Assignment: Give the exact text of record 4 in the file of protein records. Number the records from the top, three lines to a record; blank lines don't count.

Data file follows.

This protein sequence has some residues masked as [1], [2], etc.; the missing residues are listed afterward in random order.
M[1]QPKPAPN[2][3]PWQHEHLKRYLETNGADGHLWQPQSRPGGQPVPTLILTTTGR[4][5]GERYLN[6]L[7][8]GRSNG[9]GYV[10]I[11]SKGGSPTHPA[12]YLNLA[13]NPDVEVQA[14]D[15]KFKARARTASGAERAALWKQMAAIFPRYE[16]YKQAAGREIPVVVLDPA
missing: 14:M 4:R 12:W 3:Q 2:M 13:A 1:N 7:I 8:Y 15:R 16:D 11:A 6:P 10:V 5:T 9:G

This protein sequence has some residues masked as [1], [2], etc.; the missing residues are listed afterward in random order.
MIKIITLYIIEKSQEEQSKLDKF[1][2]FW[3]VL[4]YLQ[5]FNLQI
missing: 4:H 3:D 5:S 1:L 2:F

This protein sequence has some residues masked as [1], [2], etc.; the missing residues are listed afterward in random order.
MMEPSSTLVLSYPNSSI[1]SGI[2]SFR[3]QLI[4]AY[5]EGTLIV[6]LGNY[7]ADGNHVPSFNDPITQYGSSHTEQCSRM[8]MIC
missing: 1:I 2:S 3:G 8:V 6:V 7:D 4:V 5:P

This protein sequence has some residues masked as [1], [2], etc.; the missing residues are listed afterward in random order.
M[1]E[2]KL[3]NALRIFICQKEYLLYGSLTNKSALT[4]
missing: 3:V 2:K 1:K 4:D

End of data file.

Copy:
This protein sequence has some residues masked as [1], [2], etc.; the missing residues are listed afterward in random order.
M[1]E[2]KL[3]NALRIFICQKEYLLYGSLTNKSALT[4]
missing: 3:V 2:K 1:K 4:D